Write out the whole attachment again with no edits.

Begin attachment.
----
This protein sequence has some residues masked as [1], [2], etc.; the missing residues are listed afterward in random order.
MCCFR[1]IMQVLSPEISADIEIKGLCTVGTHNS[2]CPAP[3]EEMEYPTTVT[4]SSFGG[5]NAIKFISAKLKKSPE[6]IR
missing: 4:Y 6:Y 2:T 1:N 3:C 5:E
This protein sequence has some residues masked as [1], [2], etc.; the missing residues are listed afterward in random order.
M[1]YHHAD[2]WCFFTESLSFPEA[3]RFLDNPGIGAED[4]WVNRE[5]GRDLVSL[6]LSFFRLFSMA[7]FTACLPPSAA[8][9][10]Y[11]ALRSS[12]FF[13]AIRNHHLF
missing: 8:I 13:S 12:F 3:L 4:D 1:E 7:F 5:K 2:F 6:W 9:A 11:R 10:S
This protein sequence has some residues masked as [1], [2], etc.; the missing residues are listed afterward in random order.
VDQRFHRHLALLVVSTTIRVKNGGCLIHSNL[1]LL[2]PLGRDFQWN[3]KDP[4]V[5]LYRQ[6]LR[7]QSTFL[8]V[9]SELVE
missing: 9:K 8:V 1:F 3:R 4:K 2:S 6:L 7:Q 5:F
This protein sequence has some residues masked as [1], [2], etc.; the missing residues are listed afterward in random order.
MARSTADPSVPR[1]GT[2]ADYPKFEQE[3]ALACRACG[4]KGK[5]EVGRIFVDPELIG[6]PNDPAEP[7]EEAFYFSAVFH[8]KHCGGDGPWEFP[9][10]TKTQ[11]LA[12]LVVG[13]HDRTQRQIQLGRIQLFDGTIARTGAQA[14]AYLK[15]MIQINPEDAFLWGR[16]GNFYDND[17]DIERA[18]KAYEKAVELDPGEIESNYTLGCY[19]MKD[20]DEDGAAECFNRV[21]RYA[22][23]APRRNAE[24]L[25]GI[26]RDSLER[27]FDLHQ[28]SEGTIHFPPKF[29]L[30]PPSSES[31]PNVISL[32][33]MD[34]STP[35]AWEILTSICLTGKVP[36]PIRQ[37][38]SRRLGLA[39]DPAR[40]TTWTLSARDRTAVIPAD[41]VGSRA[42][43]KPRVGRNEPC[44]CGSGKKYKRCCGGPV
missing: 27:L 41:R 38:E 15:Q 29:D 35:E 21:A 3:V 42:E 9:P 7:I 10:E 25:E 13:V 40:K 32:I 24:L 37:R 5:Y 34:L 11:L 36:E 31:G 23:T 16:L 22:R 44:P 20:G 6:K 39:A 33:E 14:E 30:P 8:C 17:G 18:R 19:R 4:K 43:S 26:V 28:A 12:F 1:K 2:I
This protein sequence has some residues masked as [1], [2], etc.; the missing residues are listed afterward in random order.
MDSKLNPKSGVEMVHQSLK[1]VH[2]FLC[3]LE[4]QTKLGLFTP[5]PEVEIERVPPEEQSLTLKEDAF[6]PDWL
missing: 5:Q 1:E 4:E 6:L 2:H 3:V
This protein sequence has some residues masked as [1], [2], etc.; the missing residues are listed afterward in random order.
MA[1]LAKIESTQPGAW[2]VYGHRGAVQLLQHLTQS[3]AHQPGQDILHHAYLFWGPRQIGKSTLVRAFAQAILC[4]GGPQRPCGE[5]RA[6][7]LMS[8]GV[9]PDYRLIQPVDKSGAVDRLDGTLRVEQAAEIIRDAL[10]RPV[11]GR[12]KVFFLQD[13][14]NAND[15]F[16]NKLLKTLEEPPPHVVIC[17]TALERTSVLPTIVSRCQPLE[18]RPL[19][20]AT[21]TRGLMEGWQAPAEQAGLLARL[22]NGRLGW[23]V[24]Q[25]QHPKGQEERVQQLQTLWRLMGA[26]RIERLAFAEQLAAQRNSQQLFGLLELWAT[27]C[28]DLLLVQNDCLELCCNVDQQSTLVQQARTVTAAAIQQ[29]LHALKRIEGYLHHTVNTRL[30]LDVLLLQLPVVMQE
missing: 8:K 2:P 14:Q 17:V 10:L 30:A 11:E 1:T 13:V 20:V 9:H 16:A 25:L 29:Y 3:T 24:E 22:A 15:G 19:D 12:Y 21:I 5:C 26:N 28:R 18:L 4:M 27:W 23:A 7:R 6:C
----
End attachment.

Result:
This protein sequence has some residues masked as [1], [2], etc.; the missing residues are listed afterward in random order.
MCCFR[1]IMQVLSPEISADIEIKGLCTVGTHNS[2]CPAP[3]EEMEYPTTVT[4]SSFGG[5]NAIKFISAKLKKSPE[6]IR
missing: 4:Y 6:Y 2:T 1:N 3:C 5:E
This protein sequence has some residues masked as [1], [2], etc.; the missing residues are listed afterward in random order.
M[1]YHHAD[2]WCFFTESLSFPEA[3]RFLDNPGIGAED[4]WVNRE[5]GRDLVSL[6]LSFFRLFSMA[7]FTACLPPSAA[8][9][10]Y[11]ALRSS[12]FF[13]AIRNHHLF
missing: 8:I 13:S 12:F 3:L 4:D 1:E 7:F 5:K 2:F 6:W 9:A 11:R 10:S
This protein sequence has some residues masked as [1], [2], etc.; the missing residues are listed afterward in random order.
VDQRFHRHLALLVVSTTIRVKNGGCLIHSNL[1]LL[2]PLGRDFQWN[3]KDP[4]V[5]LYRQ[6]LR[7]QSTFL[8]V[9]SELVE
missing: 9:K 8:V 1:F 3:R 4:K 2:S 6:L 7:Q 5:F
This protein sequence has some residues masked as [1], [2], etc.; the missing residues are listed afterward in random order.
MARSTADPSVPR[1]GT[2]ADYPKFEQE[3]ALACRACG[4]KGK[5]EVGRIFVDPELIG[6]PNDPAEP[7]EEAFYFSAVFH[8]KHCGGDGPWEFP[9][10]TKTQ[11]LA[12]LVVG[13]HDRTQRQIQLGRIQLFDGTIARTGAQA[14]AYLK[15]MIQINPEDAFLWGR[16]GNFYDND[17]DIERA[18]KAYEKAVELDPGEIESNYTLGCY[19]MKD[20]DEDGAAECFNRV[21]RYA[22][23]APRRNAE[24]L[25]GI[26]RDSLER[27]FDLHQ[28]SEGTIHFPPKF[29]L[30]PPSSES[31]PNVISL[32][33]MD[34]STP[35]AWEILTSICLTGKVP[36]PIRQ[37][38]SRRLGLA[39]DPAR[40]TTWTLSARDRTAVIPAD[41]VGSRA[42][43]KPRVGRNEPC[44]CGSGKKYKRCCGGPV
missing: 27:L 41:R 38:E 15:Q 29:D 35:E 21:A 3:V 42:E 9:P 7:I 10:E 25:E 13:V 40:K 32:I 24:L 37:R 5:Y 34:L 11:L 36:E 31:G 23:T 16:L 22:R 44:P 20:G 6:K 39:A 33:E 14:E 30:P 8:C 17:G 18:R 19:R 4:K 43:S 26:V 28:A 12:F 1:K 2:I
This protein sequence has some residues masked as [1], [2], etc.; the missing residues are listed afterward in random order.
MDSKLNPKSGVEMVHQSLK[1]VH[2]FLC[3]LE[4]QTKLGLFTP[5]PEVEIERVPPEEQSLTLKEDAF[6]PDWL
missing: 5:Q 1:E 4:E 6:L 2:H 3:V
This protein sequence has some residues masked as [1], [2], etc.; the missing residues are listed afterward in random order.
MA[1]LAKIESTQPGAW[2]VYGHRGAVQLLQHLTQS[3]AHQPGQDILHHAYLFWGPRQIGKSTLVRAFAQAILC[4]GGPQRPCGE[5]RA[6][7]LMS[8]GV[9]PDYRLIQPVDKSGAVDRLDGTLRVEQAAEIIRDAL[10]RPV[11]GR[12]KVFFLQD[13][14]NAND[15]F[16]NKLLKTLEEPPPHVVIC[17]TALERTSVLPTIVSRCQPLE[18]RPL[19][20]AT[21]TRGLMEGWQAPAEQAGLLARL[22]NGRLGW[23]V[24]Q[25]QHPKGQEERVQQLQTLWRLMGA[26]RIERLAFAEQLAAQRNSQQLFGLLELWAT[27]C[28]DLLLVQNDCLELCCNVDQQSTLVQQARTVTAAAIQQ[29]LHALKRIEGYLHHTVNTRL[30]LDVLLLQLPVVMQE
missing: 8:K 2:P 14:Q 17:V 10:L 30:A 11:E 1:T 13:V 20:V 9:H 16:A 25:L 29:Y 3:T 24:E 22:A 15:G 19:D 12:Y 21:I 5:C 26:N 28:R 18:L 4:M 27:W 23:A 7:R 6:C